You removed a vine from Egypt;
You drove out the nations and planted it.
So few words to convey such profound power. Every word is worth meditating upon. Its tense; its referent, etc.
Have you ever transplanted a vine? Is there care in the removal? Is there careful though in selecting the new home? Every act of God is without stain or reproach. This will become clear in the end to those that cannot yet see. For those that can see, our rest should be as still and calm as a morning pond.
The following is taken directly from The Treasury of David by Spurgeon.
Thou hast brought a vine out of Egypt
There it was in unfriendly soil: the waters of the Nile watered it not, but were as death to its shoots, while the inhabitants of the land despised it and trampled it down. Glorious was the right hand of the Lord when with power and great wonders he removed his pleasant plant in the teeth of those who sought its destruction.
Thou hast cast out the heathen, and planted it
Seven nations were digged out to make space for the vine of the Lord; the old trees, which long had engrossed the soil, were torn up root and branch; oaks of Bashan, and palm trees of Jericho were displaced for the chosen vine. It was securely placed in its appointed position with divine prudence and wisdom. Small in appearance, very dependent, exceeding weak, and apt to trail on the ground, yet the vine of Israel was chosen of the Lord, because he knew that by incessant care, and abounding skill, he could make of it a goodly fruit bearing plant.
EXPLANATORY NOTES AND QUAINT SAYINGS
Ver. 8. Thou hast brought a vine out of Egypt, etc. The blessings are here placed before us in figurative language, taken from the vine, and the care usually expended upon it. They are,
- The transplanting of the vine from an unfruitful to a very rich and fertile soil.
- Its plantation and care.
- Its incredible fruitfulness derived hence. Venema.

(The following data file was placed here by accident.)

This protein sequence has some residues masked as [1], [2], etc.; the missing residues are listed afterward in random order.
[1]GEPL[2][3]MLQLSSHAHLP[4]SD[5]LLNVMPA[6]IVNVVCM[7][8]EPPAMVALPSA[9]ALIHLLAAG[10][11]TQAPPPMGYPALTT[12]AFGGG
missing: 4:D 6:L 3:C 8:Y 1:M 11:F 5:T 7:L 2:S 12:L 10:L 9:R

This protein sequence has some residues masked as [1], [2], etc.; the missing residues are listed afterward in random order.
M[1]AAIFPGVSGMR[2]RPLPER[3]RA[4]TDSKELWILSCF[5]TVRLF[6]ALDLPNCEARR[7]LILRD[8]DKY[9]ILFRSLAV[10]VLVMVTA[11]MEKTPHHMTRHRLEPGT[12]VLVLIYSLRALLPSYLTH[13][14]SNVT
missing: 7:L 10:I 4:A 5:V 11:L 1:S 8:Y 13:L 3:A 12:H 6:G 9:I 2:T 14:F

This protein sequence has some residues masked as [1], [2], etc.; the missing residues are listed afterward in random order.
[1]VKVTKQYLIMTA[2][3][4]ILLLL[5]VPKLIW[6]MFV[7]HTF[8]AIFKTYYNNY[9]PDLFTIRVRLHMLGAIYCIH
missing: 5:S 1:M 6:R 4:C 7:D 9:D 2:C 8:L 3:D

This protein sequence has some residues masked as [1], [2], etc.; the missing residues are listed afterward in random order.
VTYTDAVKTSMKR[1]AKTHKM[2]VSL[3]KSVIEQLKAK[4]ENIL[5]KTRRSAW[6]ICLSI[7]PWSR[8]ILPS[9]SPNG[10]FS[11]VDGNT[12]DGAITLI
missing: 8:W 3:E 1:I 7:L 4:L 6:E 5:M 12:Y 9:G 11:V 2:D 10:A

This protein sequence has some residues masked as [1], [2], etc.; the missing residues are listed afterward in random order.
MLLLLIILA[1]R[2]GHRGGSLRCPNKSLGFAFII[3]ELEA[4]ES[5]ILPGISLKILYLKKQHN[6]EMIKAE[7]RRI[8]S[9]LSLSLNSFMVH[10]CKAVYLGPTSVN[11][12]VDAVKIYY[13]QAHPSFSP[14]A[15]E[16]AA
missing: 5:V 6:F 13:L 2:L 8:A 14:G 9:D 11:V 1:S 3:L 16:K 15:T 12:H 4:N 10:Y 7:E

Ver. 8-19. Mant’s version of the passage is so exquisite that we quote it in full:
8. Thy hands from Egypt brought a goodly vine, And planted fair in fertile Palestine;
9. Cleared for its grasping roots the unpeopled land, And gave it high to rise, and firm to stand.
10. Far over the eternal hills her shadow spread, Her tendrils wreathed the cedar’s towering head;
11. And, as the centre of the land she stood, Her branches reaches the sea, her boughs the eastern flood.
12. Why hast thou now her hedges rent away, And left her bare, the passing traveller’s prey?
13. The field fed beast devours each tender shoot, Fierce from the wood the boar assails her root.
14. Return, O God; from heaven thine eyes incline; Behold, and visit this neglected vine:
15. Regard the plant, thou once didst love so well, And chief thy pleasant branch, the hope of Israel.
16. Burnt though she be and rent, her haughty foe The deathly terrors of thy wrath shall know.
17. But on the man, by thee with strength array’d, The Son of Man by thee for conquest made,
18. Thy hand shall rest; till we thy triumph see, Resound thy praise, and still remember thee.
19. Turn us again, thou God of heaven’s high powers, Beam with thy radiance forth, and peace shall still be ours.
HINTS TO THE VILLAGE PREACHER
Ver. 8-15. Parallel between the Church and a vine.